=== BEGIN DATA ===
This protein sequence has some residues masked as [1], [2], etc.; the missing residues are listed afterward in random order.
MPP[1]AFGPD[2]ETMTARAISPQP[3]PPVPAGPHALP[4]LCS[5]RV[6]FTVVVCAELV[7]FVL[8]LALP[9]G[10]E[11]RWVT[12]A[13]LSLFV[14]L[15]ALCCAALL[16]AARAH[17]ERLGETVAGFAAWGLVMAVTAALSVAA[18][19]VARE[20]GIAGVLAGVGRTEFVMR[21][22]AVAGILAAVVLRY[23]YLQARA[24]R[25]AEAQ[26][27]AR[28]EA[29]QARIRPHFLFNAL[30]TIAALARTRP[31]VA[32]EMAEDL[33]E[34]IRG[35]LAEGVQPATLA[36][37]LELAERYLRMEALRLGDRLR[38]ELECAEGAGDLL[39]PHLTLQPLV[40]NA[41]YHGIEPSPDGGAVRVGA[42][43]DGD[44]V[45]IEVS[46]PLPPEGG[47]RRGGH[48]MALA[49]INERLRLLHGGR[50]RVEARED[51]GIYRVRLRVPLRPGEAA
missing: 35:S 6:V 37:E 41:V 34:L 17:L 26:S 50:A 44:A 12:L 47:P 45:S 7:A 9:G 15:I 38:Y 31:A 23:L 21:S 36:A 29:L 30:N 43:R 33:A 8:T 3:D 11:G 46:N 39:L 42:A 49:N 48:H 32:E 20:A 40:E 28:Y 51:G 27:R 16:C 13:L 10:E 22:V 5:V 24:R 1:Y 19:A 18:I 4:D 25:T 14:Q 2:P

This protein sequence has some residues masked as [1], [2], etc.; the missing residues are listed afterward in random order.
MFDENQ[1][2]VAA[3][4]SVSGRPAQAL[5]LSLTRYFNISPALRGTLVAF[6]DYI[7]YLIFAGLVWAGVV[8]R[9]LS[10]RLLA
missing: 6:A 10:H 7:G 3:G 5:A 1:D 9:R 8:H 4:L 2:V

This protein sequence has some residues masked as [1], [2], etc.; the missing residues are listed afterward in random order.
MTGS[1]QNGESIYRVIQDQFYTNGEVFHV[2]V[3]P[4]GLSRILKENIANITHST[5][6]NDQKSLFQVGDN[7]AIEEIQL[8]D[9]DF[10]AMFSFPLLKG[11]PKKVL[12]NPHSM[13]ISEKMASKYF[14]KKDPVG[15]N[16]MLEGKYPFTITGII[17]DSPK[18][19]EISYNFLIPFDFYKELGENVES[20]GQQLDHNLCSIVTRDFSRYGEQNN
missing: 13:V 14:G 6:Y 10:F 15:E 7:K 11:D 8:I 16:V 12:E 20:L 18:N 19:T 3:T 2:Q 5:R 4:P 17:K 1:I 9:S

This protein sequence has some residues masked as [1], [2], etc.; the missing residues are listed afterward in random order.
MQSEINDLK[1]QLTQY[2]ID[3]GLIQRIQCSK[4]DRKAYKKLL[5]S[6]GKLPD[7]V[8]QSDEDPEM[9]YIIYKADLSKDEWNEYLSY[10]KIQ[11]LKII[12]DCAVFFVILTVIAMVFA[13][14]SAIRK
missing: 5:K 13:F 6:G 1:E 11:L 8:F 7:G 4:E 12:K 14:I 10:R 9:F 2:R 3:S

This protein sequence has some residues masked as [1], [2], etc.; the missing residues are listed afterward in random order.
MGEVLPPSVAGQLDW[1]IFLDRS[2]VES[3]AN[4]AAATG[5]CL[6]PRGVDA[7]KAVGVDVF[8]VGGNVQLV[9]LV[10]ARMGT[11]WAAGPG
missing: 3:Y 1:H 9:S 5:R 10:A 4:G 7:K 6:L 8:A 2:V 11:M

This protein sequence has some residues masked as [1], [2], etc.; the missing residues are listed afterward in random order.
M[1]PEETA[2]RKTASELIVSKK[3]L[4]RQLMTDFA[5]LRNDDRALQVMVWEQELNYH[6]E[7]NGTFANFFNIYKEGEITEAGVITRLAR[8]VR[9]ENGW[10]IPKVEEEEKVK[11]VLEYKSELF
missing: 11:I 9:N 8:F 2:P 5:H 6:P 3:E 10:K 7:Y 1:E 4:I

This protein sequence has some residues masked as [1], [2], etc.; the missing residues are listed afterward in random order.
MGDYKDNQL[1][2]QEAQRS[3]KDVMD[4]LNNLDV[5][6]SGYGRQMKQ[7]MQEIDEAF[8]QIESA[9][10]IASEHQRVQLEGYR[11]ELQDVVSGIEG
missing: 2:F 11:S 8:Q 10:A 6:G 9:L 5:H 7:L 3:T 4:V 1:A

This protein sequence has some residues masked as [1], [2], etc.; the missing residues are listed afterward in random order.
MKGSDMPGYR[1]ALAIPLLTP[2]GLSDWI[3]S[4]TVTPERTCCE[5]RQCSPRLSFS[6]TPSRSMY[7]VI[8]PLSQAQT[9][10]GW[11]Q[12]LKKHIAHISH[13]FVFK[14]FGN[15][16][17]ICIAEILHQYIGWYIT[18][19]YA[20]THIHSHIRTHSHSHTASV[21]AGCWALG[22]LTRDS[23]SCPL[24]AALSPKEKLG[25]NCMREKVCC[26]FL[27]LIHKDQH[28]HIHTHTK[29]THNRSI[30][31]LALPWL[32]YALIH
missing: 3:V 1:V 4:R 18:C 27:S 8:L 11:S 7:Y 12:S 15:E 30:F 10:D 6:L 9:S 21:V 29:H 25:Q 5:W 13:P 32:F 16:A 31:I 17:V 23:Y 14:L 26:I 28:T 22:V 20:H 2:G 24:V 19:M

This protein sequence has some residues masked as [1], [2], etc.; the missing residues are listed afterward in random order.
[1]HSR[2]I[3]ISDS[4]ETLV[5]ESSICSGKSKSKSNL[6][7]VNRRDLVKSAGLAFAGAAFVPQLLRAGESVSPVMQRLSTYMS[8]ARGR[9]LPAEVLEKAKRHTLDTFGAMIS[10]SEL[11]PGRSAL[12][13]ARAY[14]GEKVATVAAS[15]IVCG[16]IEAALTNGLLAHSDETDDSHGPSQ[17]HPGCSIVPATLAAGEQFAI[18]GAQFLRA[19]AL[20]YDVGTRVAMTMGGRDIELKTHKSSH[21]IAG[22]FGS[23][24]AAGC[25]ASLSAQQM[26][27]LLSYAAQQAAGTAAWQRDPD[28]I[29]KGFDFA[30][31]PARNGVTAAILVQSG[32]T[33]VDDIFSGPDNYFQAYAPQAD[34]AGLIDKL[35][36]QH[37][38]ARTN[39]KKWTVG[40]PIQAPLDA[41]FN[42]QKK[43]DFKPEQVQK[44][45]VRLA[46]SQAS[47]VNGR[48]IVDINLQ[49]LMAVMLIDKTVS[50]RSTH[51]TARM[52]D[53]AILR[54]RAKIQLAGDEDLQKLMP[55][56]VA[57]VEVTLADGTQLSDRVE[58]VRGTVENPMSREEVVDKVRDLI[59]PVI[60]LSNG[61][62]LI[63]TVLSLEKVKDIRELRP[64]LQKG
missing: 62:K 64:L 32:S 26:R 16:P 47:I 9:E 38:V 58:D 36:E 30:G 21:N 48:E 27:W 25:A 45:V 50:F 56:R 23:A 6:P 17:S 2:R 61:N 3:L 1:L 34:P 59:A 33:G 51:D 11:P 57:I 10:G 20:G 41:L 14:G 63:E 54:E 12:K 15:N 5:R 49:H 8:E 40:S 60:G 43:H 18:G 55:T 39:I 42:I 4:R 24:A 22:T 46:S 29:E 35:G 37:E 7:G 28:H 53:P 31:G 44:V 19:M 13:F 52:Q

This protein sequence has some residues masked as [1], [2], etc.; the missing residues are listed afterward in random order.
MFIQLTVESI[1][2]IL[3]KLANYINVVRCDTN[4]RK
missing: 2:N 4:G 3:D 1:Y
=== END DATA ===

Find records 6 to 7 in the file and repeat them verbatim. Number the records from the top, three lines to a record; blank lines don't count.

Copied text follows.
This protein sequence has some residues masked as [1], [2], etc.; the missing residues are listed afterward in random order.
M[1]PEETA[2]RKTASELIVSKK[3]L[4]RQLMTDFA[5]LRNDDRALQVMVWEQELNYH[6]E[7]NGTFANFFNIYKEGEITEAGVITRLAR[8]VR[9]ENGW[10]IPKVEEEEKVK[11]VLEYKSELF
missing: 11:I 9:N 8:F 2:P 5:H 6:P 3:E 10:K 7:Y 1:E 4:I

This protein sequence has some residues masked as [1], [2], etc.; the missing residues are listed afterward in random order.
MGDYKDNQL[1][2]QEAQRS[3]KDVMD[4]LNNLDV[5][6]SGYGRQMKQ[7]MQEIDEAF[8]QIESA[9][10]IASEHQRVQLEGYR[11]ELQDVVSGIEG
missing: 2:F 11:S 8:Q 10:A 6:G 9:L 5:H 7:L 3:T 4:V 1:A